Gene Expression Profiles during Embryonic Development in the L. varieagatus sea urchin
This highlight concerns one of the NSF IGERT-funded, Boston University Bioinformatics Program, Challenge Projects for 2010-2011 year. It was mentored by Cynthia Bradham an Associate Professor of Biology at Boston University and involved a four-student, first-year team consisting of Chris Montalbano, an IGERT trainee, Adrian Heilbut, Elham Azizi, and Shile Zhang. The project concerns the analysis of RNAseq data (gene expression data) for several developmental time points in the sea urchin L. varieagatus, a model organism. The goals have been to 1) develop gene models for L. varieagatus (difficult because a complete genome sequence is not yet available) and 2) determine differential expression of those genes to reveal which are turned on and off at the measured developmental time points and under different experimental conditions. The RNAseq data is very high volume, consisting of millions of short sequences derived from messenger RNA in the cells. The messenger RNA is present when a gene is active. The analysis for the first goal has involved two complementary approaches, 1) building gene models de novo, which means assembling the short sequences into longer “transcripts” which represent spliced messenger RNA sequences, and 2) using gene models from a related species, S. purpuratus, as the “core” models and building L. varieagatus models by matching the short sequences to the core models. The analysis for the second goal has involved a quantification to determine how many of the short sequences match each of the gene models.
This is a complex problem and the students have utilized sophisticated tools and developed some of their own elegant approaches to build and quantify the gene models. The work has proceeded over two semesters and also provided a project for our first year Biological Databases course, where the same students have developed a database to access and display the data they are generating.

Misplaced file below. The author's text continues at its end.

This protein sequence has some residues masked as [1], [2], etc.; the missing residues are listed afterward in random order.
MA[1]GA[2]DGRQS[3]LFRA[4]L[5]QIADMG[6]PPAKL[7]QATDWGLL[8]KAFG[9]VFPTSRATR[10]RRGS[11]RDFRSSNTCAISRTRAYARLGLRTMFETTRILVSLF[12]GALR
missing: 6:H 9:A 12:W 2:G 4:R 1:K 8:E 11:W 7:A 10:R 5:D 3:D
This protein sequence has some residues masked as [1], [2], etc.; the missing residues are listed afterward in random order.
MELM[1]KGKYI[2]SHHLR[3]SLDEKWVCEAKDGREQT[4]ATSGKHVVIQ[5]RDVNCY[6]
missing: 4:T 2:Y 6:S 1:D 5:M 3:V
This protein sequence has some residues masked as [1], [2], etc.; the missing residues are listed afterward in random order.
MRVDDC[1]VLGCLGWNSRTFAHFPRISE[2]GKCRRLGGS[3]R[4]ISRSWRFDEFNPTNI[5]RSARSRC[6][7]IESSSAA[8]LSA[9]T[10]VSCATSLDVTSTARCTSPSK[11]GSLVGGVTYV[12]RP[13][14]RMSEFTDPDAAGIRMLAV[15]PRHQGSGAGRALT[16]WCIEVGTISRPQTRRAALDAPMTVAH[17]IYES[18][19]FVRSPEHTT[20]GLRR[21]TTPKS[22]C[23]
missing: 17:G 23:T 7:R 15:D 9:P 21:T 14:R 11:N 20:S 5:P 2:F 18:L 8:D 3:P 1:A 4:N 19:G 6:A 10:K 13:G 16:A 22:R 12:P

The importance of this highlight, though, is what it represents for our research and educational program. Dr. Bradham is a young assistant professor biologist with no training in computational methods. She has previously hosted Bioinformatics rotation students and has grasped the need to include computational approaches in her research. But, now that she has worked with a strong student team capable of carrying out the required computational analysis, she has shifted her research strongly in the computational direction. She has become an interdisciplinary researcher and this is, in fact, one of the major goals of our IGERT training and research program: to create new interdisciplinary scientists. We expect that Dr. Bradham will continue as a very active participant in our program and will extensively employ computational analysis in her future research. The Challenge Project students, who have worked very closely with Dr. Bradham, cannot help but be influenced by her and will see this as an important example for their own growth as scientists.
This activity primarily addresses the goal of cultivating an outstanding scientific workforce. It emphasizes the goals of developing strong interdisciplinary research collaborations among our faculty and students and encourages creativity, independence, and quality in student research. With respect to the secondary goal of advancing the frontier of knowledge, the work started by the students in this Challenge Project will be carried forward and ultimately advance our knowledge of gene expression during development in these model organisms.